Limited political will and the absence of a functional cultural institution stand out as the primary obstacles in the battle against Female Genital Mutilation (FGM), according to a youth and CSO Position Paper for the Sebei Sub-Region.
The paper, authored by youth and Civil Society Organizations led by ActionAid Uganda during a meeting on August 3rd, 2023, in Kapchorwa, outlines the challenges in the campaign to end FGM.
Youths take notes during day one of the activity in Kapchorwa
One of the focal points of the paper is the lack of a proper cultural institution to address this issue. The document, handed over to leaders from Kapchorwa, Kween, and Bukwo districts on August 4th, underscores additional issues like the absence of FGM/C/GBV shelters for survivors’ rehabilitation, limited awareness of the Anti-FGM/C Act of 2010, the continuation of cross-border FGM/C due to porous borders, and insufficient government funds to combat FGM.
Gloria Chelangat, the Ugandan Representative to the Global Consortium for Eastern and Southern Africa, asserted the suffering endured by numerous girls and women due to a practice that disproportionately benefits men.
Disturbingly, some men are reported to request village midwives to perform FGM on their partners during childbirth, believing that the pain will be borne together. Addressing this, the youth-led movement acknowledges the imperative of involving men and boys to effectively combat FGM.
Gloria Chelangat, the Ugandan Representative to the Global Consortium for Eastern and Southern Africa
Festo Majinjach from Sebei Transformation Initiative who doubled as the facilitator of the meeting elaborated on the importance of engaging men in the fight, stating, “Men are willing, but we have not engaged them. It is the men who want FGM and not women. We had a campaign where we met couples and after engaging with them, all men who participated did not circumcise their women and daughters.”
In the past, uncircumcised women were barred from participating in certain cultural ceremonies, like the dancing ceremony for their sons’ circumcision. However, through dialogue, men have come to understand the importance of ending this practice, allowing their uncircumcised women to partake in these rituals.
The youth emphasized that political commitment is essential, as politicians often shy away from addressing sensitive cultural topics. Despite the existing law against FGM, it has not been entirely effective. Some participants noted that the president has pardoned individuals arrested for performing FGM on young girls, and some magistrates remain uninformed about the gravity of the practice. One participant cited a particularly insensitive incident in which a magistrate demanded the presentation of a severed clitoris as evidence in court.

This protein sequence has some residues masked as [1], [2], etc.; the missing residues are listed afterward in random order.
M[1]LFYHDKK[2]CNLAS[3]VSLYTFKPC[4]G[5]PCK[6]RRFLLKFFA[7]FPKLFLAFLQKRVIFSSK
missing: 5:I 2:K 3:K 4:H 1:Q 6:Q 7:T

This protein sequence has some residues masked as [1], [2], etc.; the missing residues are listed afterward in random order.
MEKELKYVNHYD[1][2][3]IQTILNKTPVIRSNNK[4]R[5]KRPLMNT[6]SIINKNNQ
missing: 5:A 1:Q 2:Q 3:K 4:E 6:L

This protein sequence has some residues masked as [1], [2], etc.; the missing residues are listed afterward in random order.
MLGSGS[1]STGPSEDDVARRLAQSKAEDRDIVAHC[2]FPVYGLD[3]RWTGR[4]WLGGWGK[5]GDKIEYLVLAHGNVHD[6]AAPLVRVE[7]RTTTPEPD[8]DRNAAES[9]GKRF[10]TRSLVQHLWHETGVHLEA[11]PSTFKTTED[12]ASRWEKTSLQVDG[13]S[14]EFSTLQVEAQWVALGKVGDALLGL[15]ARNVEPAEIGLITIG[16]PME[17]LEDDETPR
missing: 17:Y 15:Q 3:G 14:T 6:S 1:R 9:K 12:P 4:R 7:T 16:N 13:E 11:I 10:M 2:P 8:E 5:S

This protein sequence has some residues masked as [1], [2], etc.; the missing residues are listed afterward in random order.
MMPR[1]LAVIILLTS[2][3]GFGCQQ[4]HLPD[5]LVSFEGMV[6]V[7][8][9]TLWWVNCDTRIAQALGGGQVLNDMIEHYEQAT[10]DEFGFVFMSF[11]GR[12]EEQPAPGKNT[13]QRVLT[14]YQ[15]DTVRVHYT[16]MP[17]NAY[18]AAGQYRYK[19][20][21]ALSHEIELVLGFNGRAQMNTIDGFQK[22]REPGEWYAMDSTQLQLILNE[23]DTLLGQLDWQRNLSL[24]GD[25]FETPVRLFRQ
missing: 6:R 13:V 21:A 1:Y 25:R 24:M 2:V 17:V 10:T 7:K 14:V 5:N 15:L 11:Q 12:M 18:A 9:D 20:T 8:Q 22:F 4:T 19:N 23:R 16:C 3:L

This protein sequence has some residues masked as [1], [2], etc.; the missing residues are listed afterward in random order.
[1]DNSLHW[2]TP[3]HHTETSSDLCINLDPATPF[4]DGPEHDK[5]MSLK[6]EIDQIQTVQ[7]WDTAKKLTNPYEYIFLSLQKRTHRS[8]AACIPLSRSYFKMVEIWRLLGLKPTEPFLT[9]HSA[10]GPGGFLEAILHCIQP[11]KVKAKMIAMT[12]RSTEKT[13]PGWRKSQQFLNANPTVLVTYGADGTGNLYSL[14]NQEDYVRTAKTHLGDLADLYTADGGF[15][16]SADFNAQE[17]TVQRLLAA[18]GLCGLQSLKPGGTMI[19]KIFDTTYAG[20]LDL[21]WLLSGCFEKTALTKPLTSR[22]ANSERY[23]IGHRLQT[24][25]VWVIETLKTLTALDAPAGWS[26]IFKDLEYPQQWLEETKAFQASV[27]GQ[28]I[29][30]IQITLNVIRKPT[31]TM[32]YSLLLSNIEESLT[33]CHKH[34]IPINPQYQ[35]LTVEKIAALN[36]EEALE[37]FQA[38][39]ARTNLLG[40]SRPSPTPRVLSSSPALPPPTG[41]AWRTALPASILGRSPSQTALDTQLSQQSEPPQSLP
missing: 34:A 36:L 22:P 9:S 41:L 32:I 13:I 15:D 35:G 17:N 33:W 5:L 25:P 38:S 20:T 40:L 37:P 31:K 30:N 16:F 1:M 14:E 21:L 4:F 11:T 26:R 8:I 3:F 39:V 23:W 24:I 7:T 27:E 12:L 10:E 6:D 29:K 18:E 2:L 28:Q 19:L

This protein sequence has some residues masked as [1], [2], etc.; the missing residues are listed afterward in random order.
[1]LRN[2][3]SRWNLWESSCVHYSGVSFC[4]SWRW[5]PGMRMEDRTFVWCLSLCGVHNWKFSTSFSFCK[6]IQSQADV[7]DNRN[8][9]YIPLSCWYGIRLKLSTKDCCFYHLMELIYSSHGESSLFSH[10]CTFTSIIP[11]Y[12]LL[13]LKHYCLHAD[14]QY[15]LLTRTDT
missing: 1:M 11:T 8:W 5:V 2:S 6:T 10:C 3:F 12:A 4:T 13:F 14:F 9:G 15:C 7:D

Financial coercion also plays a role in the persistence of FGM. Some men reportedly demand women undergo circumcision as a prerequisite for receiving financial assistance. Empowering women financially could potentially mitigate this issue, although power dynamics still leave women vulnerable.
Chelangat detailed the efforts undertaken to sensitize communities. “We do sensitization and awareness in schools, community barazas for school dropouts and dialogues with stakeholders (cultural, religious and political),” she said.
She further discussed a Safe Space in Kween district for girls fleeing their homes to avoid mutilation, which offers education to parents about the dangers of FGM and secures an agreement not to subject these girls to the practice upon their return.
A youth Activist presents the Policy Paper to the leaders during day 2 of the activity
Moving forward, the youth present a series of recommendations, including supporting the formation of cultural institutions, implementing alternative rites of Passage curriculum, targeting men and boys with awareness programs, and lobbying for a shelter in Bukwo. They also call for the expansion of shelters to offer skills training, translating the FGM/C Act of 2010 into local languages, and ensuring the law’s enforcement as a deterrent. Government investment in border monitoring, collaboration with Kenyan counterparts, and dedicated funding to counter FGM/C are among other proposed actions.
Hon Chelengat Alinga Solomon, the T’oo county MP, highlighted the enactment of laws banning FGM, attributing its decline to this legal action.
Alinga urged leaders to openly address this issue to protect girls in the region.
FGM primarily affects girls and women aged 15-49. Data from the 2016 Demographic and Health Survey reveals that while the prevalence is low, certain communities, like the Pokot and Tepeth, exhibit alarmingly high percentages of FGM.
The practice is also still prevalent among the communities in Sebei Sub-Region made up of the Kalenjin, Nandi, Masai, Sabiny and Musopishek among other communities.
The practice persists even after its official ban in 2010, often hidden as a ‘rite of passage’. The paper acknowledges the cross-border nature of FGM, with some Ugandan girls travelling to Kenya for the procedure, even during the COVID-19 pandemic.